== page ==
Windows, especially 7, is really not that difficult to run securely, especially if one has the defensive skills that m00nbl00d alludes to, even without the aid of 3rd-party utilities,although one or two select security apps can make things easier. Most of the malware hype is exactly that - hype. The attack vectors are aimed more recently toward addons such as Java or Flash, rather than the O/S, and there's strong evidence that user interaction to trigger malware happens in at least 95% (someone provided a graph somewhere and I have it tucked away somewhere, too) in cases of infection.
     
  7. Hungry Man

    Hungry Man Registered Member

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    I don't really see how an OS can be considered "secure" with millions of infections.

    But that could just be me.
     
  8. m00nbl00d

    m00nbl00d Registered Member

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    But, the O.S with millions of infections, isn't infected because it's Windows... The infections occur because of what I mentioned - they are users who know how to turn on a computer and know basic stuff, such as opening Microsoft Word, etc., Windows Explorer to look for music, photos, click a music, search the web, etc.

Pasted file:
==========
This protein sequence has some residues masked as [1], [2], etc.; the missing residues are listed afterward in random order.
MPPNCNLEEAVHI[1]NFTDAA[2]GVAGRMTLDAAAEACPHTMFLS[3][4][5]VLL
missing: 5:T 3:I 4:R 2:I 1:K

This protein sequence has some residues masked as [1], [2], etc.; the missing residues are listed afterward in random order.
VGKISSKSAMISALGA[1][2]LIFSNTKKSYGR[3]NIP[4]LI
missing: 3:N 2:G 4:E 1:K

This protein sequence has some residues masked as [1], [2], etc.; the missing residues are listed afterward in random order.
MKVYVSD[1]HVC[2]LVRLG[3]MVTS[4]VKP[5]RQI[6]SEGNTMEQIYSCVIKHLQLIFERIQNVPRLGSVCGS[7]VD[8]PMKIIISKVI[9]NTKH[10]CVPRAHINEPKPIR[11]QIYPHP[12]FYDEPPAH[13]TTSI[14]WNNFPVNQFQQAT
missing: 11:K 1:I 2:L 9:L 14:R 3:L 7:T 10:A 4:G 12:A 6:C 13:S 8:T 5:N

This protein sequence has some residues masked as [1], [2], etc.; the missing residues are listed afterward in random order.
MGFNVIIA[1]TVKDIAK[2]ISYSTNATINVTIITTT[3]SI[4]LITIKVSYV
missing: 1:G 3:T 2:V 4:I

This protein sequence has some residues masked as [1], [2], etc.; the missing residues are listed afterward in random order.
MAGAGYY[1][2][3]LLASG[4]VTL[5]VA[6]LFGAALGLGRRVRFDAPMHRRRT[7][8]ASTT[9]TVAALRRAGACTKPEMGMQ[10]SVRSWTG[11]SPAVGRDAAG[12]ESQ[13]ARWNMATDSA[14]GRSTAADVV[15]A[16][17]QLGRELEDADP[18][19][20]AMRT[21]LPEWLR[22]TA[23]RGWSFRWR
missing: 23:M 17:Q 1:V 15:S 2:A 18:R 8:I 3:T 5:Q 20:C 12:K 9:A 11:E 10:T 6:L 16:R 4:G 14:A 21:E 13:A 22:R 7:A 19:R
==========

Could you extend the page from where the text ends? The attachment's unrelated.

Most aren't aware of any side effects, and Microsoft or any other O.S developer doesn't actually advertise it on their eye candy boxes being sold on the market, do they? -edit- I mean, they don't advertise for the dangers of the Internet, etc -end of edit-

    All my life, since I started using computers and Windows, that I've heard other folks saying that Windows is this or that, always negative stuff. Linux or Mac OS was always way better, including in what respects to security.

    I honestly believed that when they told me that, that if I mistakenly installed something or was tricked to do something, that these O.Ss would still protect me against malicious crap. It turns out, reality is a lot different. These O.Ss can be as compromised as Windows. And, you can bet that the same millions of Windows users who constantly get their systems infected, would still get their O.Ss infected whether they were using Mac OS or Linux.